This is a suit in ejectment. In such proceedings only the legal title is involved. (Walton v. Malcolm, 264 Ill. 389.) And it is not competent in such an action to show who paid the purchase money for the conveyance of the premises for the purpose of establishing a trust. (Randolph v. Hinck, 288 Ill. 99.) Proof to establish a trust in a suit in ejectment cannot be gone into to any greater extent than the deed itself may disclose and it is wholly immaterial who paid the consideration money for the conveyance of the land. (Chiniquy v. Catholic Bishop of Chicago, 41 Ill. 148.) The nature of the trust is to be determined by the terms of the instrument creating it and by them alone. Crow v. Crow, 348 Ill. 241.

Recourse to the deed now under consideration reveals that the premises were conveyed to appellant, Zimmerman, by a quitclaim deed in the usual form provided by statute. The deed did not convey title to Zimmerman as trustee, and does not attempt to create a trust in any form. Appellee's contention that the legal title to the lots vested in Topping by operation of section 3 of the Conveyances Act (Ill. Rev. Stat. 1947, chap. 30. par. 3,) cannot prevail because the Statute of Uses applies only to express trusts, and not to implied or constructive trusts, or trusts created by operation of law. United Brethren Church v. First Methodist Episcopal Church, 138 Ill. 608.

The testimony of the witness, Topping, is to the effect that he negotiated for the purchase of the lots, paid the purchase price with his own money, and had the title conveyed to appellant by an ordinary statutory form of quitclaim deed. The purpose of such an arrangement does not appear in the evidence, although Topping claims to be the real owner. At most the evidence tends to show a resulting trust in favor of Topping, which he might assert in a court of equity. Such a trust arises by operation of law from the acts of the parties and is not based on contract. (Cook v. Blazis, 365 Ill. 625.) It has already been noted that the Statute of Uses applies only to express trusts, and not to trusts created by operation of law. The deed to appellant vested him with the legal title, and, being so vested, he was entitled to maintain an action of ejectment against persons charged to be in wrongful possession of the premises to which he claims title.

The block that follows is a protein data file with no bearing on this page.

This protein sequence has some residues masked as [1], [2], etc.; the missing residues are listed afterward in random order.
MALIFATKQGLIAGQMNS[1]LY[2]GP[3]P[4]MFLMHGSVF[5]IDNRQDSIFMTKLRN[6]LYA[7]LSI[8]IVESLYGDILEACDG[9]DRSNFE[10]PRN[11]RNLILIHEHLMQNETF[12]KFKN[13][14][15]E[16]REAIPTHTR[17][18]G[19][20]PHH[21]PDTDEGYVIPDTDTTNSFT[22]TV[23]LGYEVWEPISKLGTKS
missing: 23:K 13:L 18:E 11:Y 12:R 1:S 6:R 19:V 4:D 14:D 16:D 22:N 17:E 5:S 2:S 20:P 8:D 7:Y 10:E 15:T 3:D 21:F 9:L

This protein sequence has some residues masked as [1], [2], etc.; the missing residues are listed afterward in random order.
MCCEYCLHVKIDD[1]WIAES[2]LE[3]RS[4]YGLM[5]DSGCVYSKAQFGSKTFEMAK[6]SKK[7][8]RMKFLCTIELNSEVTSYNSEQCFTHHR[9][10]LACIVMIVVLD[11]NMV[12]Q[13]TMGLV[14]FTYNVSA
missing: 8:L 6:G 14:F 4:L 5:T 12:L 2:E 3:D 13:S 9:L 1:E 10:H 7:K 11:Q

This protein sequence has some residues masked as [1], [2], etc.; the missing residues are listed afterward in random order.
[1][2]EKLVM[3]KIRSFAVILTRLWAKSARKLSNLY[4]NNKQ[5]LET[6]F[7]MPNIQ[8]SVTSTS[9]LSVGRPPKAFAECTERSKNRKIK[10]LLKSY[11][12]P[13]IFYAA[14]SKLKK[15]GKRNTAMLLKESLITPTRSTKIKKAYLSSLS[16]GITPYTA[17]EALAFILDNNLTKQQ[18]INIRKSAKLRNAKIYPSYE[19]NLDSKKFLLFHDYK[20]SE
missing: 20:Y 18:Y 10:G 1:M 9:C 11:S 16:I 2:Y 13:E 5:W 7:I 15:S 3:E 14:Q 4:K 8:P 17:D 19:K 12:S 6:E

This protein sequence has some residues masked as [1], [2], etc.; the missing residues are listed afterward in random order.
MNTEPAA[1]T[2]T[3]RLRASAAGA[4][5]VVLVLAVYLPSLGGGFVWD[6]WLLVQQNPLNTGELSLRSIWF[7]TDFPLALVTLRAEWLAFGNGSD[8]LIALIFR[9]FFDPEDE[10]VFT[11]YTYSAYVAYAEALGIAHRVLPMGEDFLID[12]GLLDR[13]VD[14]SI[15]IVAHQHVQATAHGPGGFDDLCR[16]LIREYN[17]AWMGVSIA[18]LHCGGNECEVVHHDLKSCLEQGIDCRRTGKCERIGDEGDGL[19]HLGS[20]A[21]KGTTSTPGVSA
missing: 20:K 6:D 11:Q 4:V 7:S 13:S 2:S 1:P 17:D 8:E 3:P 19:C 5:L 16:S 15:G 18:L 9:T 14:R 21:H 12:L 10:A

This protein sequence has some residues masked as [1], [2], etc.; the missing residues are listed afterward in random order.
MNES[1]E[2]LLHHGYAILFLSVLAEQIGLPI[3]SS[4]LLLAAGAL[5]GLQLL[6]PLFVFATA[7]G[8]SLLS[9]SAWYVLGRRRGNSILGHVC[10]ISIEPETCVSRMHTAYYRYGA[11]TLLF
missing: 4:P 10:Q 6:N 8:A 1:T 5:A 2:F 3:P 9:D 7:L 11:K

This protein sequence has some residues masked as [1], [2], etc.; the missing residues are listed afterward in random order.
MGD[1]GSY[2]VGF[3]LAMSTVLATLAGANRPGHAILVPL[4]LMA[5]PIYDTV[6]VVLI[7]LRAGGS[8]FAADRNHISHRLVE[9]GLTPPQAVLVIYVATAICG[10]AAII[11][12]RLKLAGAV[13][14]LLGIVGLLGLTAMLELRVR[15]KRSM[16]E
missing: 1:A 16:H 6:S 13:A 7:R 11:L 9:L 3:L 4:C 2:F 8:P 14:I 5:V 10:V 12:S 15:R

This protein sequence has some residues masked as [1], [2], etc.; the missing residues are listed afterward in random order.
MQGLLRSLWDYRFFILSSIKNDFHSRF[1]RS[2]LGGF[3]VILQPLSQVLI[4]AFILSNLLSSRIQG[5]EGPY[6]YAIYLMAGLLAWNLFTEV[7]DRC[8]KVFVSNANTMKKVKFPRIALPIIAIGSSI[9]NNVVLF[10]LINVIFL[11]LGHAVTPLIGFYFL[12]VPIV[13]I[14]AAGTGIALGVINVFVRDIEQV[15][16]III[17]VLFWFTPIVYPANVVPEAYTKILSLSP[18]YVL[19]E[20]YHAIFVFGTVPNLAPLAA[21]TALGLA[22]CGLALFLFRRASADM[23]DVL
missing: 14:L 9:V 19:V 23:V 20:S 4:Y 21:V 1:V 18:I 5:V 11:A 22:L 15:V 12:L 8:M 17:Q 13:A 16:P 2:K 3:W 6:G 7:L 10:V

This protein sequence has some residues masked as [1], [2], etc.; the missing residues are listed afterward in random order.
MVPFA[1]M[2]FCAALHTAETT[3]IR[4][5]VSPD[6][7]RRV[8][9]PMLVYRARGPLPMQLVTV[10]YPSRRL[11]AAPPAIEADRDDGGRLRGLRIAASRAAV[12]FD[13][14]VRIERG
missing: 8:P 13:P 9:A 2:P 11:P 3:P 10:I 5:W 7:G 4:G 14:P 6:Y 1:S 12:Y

Appellee contends that appellant has not shown he was ever in possession of the lots in question, has not connected himself with any prior grantor who had possession of them, and has not shown a connected chain of title from the government to himself. A plaintiff in ejectment must deraign title from the government where there is no proof of a common source of title nor of possession by the plaintiff of the land in controversy in himself nor in any prior grantor with whom he connects himself. Krause v. Nolte, 217 Ill. 298.